When I set my alarm to get up early before work to go for a run, or to go to the gym, there are many times that I don’t feel like going. As I make the preparations the night before, laying out my outfit, packing my workout bag, I often think how much nicer it would be to sleep a little longer instead. When the alarm goes off, sometimes it’s a tough battle to get out from under the covers rather than rolling over. On one of these mornings, I walked into the gym feeling all sorts of cranky, and wishing I had decided not to come. I was tired and unmotivated, but I got on the elliptical anyhow because I was there. Then I looked to my left, and I saw an old woman, so white-haired and frail that she had parked her walker next the elliptical three down from me. She was going slow, but she was going. If that’s not inspiration to work out as an able bodied young woman, I don’t know what is. She needed assistance walking, but still put in the effort to get in her daily exercise. I can walk just fine, and I was grumbling about being there. It reminded me of a blog post I read a long time ago about being thankful for being tired and sore muscles because it meant you had an active body that had carried you around all day, and keep you mobile- something you might realize you had taken for granted if it’s capabilities are ever taken away from you.
Then I saw The Huffington Post’s article on Olga Kotelko, the 90 year old track star. After she retired from her teaching job, she started competing in track and field in her 70s, and now she has 26 world record in her 90-94 age group as of today- an impressive record at any age, and especially so at hers. Olga doled out a few tips on staying healthy and active that included eating fresh, natural, unprocessed, and unrefined foods, while getting lots of sleep. She also sites keeping a balanced fitness routine that challenges cardio, flexibility, and muscles while training your brain by learning new things. Then finally she plans for the future, is looking forward to joining the 95-99 age bracket next, and keeps an optimistic outlook, saying, “You’re never too old to chase your dream!” Take a page from her book next time you are dreading a workout, and remember – if Olga can do it, you probably can too.
If the answer is no, (or I don’t know), then you might be less likely to receive get-active advice at your next visit. Research presented at a recent American Heart Association conference (and reported by The Scoop) found that physicians who work out are more likely to recommend it to their patients. And, when your doctor is getting on your case to exercise more, you might be a little less likely to come up with excuses not to hit the gym. Being active is a lifestyle choice that can help prevent or lessen the effect of a whole host of diseases, and having a health care practitioner who fits exercise into their busy schedule can make them more likely to recommend it as a treatment or addition to patients’ routines. Next time you’re picking out a new a primary care doctor, keep your fitness goals in mind, and look for one who enjoys being active too.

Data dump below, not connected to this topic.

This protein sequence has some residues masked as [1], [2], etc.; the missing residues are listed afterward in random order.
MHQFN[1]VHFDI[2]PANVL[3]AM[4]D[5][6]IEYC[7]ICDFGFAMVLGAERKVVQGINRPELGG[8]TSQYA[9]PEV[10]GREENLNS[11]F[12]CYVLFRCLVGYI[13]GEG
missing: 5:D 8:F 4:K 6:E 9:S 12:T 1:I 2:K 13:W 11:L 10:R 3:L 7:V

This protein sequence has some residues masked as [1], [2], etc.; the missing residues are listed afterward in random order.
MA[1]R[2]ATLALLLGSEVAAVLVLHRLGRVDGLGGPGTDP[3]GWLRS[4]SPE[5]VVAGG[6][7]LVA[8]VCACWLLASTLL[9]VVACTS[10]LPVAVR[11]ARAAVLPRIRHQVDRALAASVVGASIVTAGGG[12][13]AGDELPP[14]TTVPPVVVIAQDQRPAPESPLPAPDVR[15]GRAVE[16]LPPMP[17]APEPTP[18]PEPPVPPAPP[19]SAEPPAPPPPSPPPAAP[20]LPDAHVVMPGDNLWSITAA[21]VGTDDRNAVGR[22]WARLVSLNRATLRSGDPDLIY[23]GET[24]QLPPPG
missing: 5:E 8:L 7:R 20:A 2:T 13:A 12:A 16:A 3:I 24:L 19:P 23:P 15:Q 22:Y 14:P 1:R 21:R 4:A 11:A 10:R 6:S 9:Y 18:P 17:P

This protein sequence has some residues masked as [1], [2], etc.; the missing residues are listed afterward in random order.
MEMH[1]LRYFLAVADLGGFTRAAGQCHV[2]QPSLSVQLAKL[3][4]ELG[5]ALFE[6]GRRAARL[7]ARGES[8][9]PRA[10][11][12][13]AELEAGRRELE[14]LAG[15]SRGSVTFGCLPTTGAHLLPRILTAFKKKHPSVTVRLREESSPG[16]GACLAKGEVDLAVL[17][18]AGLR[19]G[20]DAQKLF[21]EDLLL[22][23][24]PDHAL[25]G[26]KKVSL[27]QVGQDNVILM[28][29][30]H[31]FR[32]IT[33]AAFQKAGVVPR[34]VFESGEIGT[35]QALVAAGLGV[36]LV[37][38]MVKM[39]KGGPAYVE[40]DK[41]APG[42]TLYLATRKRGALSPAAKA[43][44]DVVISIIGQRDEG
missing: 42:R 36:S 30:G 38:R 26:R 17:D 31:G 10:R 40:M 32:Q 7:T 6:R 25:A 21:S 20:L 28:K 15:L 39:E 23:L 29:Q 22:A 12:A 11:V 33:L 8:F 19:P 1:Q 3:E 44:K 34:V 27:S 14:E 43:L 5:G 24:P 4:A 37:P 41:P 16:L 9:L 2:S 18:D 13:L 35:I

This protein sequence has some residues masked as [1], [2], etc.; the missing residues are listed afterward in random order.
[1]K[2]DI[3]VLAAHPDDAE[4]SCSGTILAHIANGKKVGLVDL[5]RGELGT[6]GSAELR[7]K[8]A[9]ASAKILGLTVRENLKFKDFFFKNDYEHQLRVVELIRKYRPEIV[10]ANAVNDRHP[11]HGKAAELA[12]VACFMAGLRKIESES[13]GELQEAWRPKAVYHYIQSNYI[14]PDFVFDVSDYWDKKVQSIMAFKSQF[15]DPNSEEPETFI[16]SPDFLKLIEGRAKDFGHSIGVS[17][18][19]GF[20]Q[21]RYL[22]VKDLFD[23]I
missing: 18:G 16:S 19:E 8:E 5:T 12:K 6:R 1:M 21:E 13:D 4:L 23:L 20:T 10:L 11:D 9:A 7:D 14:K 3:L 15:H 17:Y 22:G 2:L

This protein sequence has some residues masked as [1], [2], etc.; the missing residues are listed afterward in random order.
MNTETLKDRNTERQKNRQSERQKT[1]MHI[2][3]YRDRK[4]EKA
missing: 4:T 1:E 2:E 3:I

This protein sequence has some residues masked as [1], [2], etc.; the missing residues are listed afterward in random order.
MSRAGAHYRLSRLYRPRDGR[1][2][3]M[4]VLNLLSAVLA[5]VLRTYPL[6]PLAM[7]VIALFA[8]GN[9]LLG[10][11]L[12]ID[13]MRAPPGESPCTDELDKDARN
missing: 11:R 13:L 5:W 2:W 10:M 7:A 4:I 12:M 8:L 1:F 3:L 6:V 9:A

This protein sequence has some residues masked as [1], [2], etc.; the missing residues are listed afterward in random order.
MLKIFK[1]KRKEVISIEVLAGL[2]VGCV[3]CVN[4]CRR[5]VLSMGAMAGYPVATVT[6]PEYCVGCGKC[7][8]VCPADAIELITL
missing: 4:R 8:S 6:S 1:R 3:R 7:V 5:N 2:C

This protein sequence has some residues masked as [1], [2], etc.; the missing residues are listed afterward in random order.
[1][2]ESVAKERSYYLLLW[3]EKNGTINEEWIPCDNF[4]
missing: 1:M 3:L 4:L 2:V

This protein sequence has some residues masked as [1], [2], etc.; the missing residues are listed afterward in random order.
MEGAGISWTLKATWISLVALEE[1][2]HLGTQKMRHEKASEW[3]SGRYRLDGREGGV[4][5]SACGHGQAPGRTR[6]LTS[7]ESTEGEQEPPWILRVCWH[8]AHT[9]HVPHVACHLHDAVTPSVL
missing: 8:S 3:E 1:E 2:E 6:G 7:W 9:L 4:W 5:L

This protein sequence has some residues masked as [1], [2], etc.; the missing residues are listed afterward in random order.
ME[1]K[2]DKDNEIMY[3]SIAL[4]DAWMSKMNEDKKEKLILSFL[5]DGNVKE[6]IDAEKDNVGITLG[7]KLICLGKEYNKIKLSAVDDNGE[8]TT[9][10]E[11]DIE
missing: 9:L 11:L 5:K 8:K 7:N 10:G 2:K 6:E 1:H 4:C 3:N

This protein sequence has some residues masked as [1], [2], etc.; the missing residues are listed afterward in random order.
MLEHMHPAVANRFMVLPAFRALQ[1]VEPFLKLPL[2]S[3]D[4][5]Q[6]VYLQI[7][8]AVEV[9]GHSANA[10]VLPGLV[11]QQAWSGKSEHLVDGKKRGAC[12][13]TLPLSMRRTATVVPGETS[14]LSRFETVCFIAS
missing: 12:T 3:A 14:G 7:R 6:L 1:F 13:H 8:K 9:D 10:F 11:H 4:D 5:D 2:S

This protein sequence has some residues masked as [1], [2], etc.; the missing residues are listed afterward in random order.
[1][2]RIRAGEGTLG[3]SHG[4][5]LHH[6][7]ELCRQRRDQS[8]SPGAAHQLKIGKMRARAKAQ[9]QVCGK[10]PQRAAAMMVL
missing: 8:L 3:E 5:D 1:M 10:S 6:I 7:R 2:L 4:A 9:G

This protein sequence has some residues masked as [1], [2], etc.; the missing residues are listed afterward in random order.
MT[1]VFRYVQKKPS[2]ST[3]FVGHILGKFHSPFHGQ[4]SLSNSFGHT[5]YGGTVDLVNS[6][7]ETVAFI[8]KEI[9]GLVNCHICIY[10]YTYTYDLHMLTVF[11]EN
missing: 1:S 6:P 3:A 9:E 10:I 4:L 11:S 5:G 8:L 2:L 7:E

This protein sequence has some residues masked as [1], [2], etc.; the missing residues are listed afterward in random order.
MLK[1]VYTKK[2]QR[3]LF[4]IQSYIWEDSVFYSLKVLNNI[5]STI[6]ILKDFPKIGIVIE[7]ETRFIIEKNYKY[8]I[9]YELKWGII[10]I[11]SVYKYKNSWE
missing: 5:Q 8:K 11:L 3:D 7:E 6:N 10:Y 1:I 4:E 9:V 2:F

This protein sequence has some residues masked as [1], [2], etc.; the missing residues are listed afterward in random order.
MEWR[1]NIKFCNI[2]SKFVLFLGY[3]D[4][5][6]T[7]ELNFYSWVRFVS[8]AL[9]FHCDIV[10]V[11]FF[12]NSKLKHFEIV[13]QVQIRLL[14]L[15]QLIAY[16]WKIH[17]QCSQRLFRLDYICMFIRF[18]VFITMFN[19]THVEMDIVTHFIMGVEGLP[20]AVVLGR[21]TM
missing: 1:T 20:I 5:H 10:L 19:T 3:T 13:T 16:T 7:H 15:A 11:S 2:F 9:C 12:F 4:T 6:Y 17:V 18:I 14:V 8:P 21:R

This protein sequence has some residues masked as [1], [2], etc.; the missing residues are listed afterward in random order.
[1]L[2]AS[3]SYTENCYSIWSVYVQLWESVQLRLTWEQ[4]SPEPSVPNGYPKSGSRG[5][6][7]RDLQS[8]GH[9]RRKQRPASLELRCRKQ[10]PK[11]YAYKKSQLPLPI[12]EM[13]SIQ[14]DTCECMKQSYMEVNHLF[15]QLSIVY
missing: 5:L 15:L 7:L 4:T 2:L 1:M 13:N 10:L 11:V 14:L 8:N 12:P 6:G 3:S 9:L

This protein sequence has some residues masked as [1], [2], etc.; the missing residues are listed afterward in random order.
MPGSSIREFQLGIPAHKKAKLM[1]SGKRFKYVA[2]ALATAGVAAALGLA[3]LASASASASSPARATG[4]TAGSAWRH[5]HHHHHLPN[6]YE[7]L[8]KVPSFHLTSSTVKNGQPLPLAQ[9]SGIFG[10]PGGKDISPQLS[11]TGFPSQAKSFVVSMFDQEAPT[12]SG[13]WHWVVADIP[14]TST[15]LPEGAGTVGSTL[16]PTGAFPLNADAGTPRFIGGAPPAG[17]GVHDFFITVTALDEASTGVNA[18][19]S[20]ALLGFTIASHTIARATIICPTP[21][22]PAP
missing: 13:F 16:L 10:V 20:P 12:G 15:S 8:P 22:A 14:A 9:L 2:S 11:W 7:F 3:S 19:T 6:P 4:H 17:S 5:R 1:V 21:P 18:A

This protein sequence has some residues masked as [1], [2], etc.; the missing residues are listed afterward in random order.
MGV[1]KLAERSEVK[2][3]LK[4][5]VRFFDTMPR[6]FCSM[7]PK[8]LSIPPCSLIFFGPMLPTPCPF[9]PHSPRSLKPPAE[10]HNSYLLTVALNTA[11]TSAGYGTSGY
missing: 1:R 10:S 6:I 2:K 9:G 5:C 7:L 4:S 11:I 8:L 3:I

By now, most people have heard of Birchbox, the beauty website that lets you subscribe for a monthly rate, and then receive a mixed package of hand selected samples to try. Some may have heard of Jewelmint, an accessories company founded by Kate Bosworth on a similar concept. Pay a flat rate each month, and select any piece in the collection. Now there is a website in the same lines, but for exercise fashionistas. With Ellie, you first take a style quiz to evaluate your tastes in workout gear, and how you like to exercise.
Then you have the option to become a member or shop on your own from the pieces they select for you. With a $50/month membership fee, you can pick any two clothing items each month to arrive at your door, shipping included. Members also gain preferred access to that month’s picks, and the inventory is constantly changing, so it will always infuse a fresh look into your gym-going attire.
“I feel a lot worse about my life, and the world after working out,” said….nobody ever. No matter what kind of bad mood I’m in- grumpy, tired, sad, angry- if I can manage to haul myself onto an elliptical/stationary bike/treadmill usually after about 20 minutes or so, I start to feel better. My mind starts to wander from whatever was bothering me. I find myself thinking about totally unrelated things, or sometimes out of no where stumbling on a resolution. At the very least, the endorphins kick in and I feel a little better than when I started.
One day I got to thinking after a run, where out of no where the fix to something I had been thinking over popped magically into my head as I jogged. They don’t call it working out for nothing I thought, working out your problems, working your body to get out of your head. I mean, where did the word really come from anyhow?
It’s a fairly new word in the English language, around for only about a hundred years. People speculate that it came after hard labor or things like construction work that use similar motions and body challenging movement. Others speculate that it comes from using the word “out” as totally expended, used until it’s finished. The word implies working your muscles until they’re spent, used up, out of energy. The resolutions to annoying situations that seem to pop out of no where, well they’re just a bonus of giving your mind a chance to do its own thing while you focus on not falling off the treadmill while you change the song on your iPhone, or running that extra half mile along the river without stopping to walk.